"We started the program to help develop skill sets that some of your kids don't have, partly with socialization and responsibility," Rochester Special Hockey president Tom Simmons said. "We are trying to give them enhancements in their life, things that their siblings and friends already experience. We use the game of hockey as that tool or that method."
The organization has increased its participation from 12 to 42 players and its members range from three to forty five years old. For these players, being a part of the Ice Cats is about more than stats in a box score.
"There is no focus on score, no focus on winning and losing," Simmons said. "The focus is on what we can develop in them for self-esteem and how we can get them to be socially responsible."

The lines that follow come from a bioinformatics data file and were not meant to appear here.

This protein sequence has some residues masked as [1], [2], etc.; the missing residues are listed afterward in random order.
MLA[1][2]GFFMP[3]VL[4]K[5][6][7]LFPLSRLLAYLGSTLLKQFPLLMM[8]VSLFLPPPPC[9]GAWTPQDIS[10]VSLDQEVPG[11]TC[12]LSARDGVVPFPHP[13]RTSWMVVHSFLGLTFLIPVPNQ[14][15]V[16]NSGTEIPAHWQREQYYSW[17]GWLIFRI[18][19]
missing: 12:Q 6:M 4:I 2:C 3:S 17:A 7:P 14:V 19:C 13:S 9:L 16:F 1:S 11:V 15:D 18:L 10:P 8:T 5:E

Parents like Janet Gaupp, whose son plays on the team, see their children maturing.
"His attitude and his independence has changed," Gaupp said. "We used to do rollerskating at school and for two years I held his hand every month and now that he is skating with the Ice Cats he is like you can sit here mom."
Independence is a common theme of appreciation amongst parents whose children are a part of the Ice Cats. They say it is truly the gift that keeps on giving.
"He is able to get out there and be independent on the ice," parent Heather Santiago said. "There are no therapists or anyone showing him what to do. The coaches obviously coach him, but he is able to get out there and do it on his own."
The bond that is created goes beyond the walls of the ice and lasts forever.
"I see kids out everyday in life and the friendships that have been created and what is there is so wonderful," Simmons said.
To learn more about the Ice Cats and how to get involved click here.
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